• Join over 1.2 million students every month
  • Accelerate your learning by 29%
  • Unlimited access from just £6.99 per month

James Gilligan's Thesis on Violence

Extracts from this document...

Introduction

Travis Tameirao Introductory to Sociology December 3, 2009 Dr. M. Barroll Creative Take Home Exam #2 There are many factors involved in violence as we have seen. Evaluate, analyze, and weigh the importance of 6 or 7 of the following factors associated with violence. You may find it useful to apply these facts to the violence associated with specific revolutions and/or wars (You must include #3, #9 and #10. In addition, you must incorporate Gilligan's thesis within one or more of the following categories.) The biology of violence Biological evolution (natural selection), aggression and violence Defensive Aggression Defensive aggression and imagination Basic need for a framework or orientation Conformist aggression Instrumental aggression Repressed sexuality and aggression (W. Reich) Evidence supporting Buddhist psychology (role of personalization and self) Role of class-stratification The social system and violence (eg. Economic institutions producing carcinogens that "violently"kill people. "Your odds of dying of cancer are roughly twenty-five times higher than your chances of getting murdered."(D. Jensen 2006:263) Evidence from race relations research Maria Gimbutas' archaeological research and warfare (r0ole of male dominance)? Pinker, on the fight or flight emotions, testosterone, disruptions or inhibitying systems in the brain, etc. ...read more.

Middle

Instrumental aggression is aggression that is a means to some other ends. Defensive aggression is the act of protecting oneself in a circumstance that draws out a call for defense. Defensive aggression can take on many different classifications and meanings, but primarily it tends to have a understanding that one uses defensive aggression when provoked. A person who beeps their horn in the car to protect themselves from a car close to making a collision is a form of defensive aggression, punching back after being hit by another person, yelling back at another person who is verbally attacking, etc. This type of aggression relates to James Gilligan's thesis in a sense where those in the American prisons were in all some form performing a combination of "instrumental and defensive aggression" even if it was indirectly. To be violent was an essential tool to survival in prison, and in this case being defensive was essential to surviving against other attacks from other inmates. Gilligan proposed that in order to survive one must be instrumental, and defensive; as when one attacks "you must fight back" and to not be attacked one must demonstrate instrumental violence and attack others to show dominance. ...read more.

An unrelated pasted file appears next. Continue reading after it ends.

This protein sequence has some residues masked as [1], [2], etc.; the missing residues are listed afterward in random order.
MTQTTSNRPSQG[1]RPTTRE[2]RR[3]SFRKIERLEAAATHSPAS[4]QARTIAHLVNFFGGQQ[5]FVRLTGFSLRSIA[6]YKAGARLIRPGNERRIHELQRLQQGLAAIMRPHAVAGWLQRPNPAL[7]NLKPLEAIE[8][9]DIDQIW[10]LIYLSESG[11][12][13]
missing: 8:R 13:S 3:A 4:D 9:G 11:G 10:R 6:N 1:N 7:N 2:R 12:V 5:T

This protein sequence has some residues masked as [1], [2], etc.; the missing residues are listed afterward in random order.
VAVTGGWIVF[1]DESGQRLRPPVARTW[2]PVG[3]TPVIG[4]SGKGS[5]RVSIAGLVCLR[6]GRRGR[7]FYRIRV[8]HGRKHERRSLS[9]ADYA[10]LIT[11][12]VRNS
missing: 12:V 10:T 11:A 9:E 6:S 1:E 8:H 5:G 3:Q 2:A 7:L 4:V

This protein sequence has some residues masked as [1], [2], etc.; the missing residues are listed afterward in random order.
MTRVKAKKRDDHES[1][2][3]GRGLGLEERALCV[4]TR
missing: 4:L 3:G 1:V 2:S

Conclusion

( Gilligan, James. Violence our deadly epidemic and its causes) This ultimately causing people of the lower class to feel ashamed and inferior to the higher class. James discusses about how shame is the feeling that leads ultimately for the lack of "dignity". After people are treated like nothing and suffer humiliation, people ask themselves "how does a man become more than nothing, or become visible?" the answer to this is "violence". The main concepts of what James argues is the only way to do away with structural violence which ultimately inflicts behavioral violence; is to do away with "shaming" of the lower class, as it is a deprivation of dignity, and visibility to society. "It is the gap or disparity between wealth and income to those at the top and those at the bottom of the social hierarchy that is a much more powerful cause of feelings of inferiority and shame than is absolute poverty." (Gilligan, James. Violence our deadly epidemic and its causes ) Where the political elite are the ones who don't suffer from the shaming as there is no class looking down on them. This resulting in the mass epidemic of violence in the United States and almost every other country and society in the world. ...read more.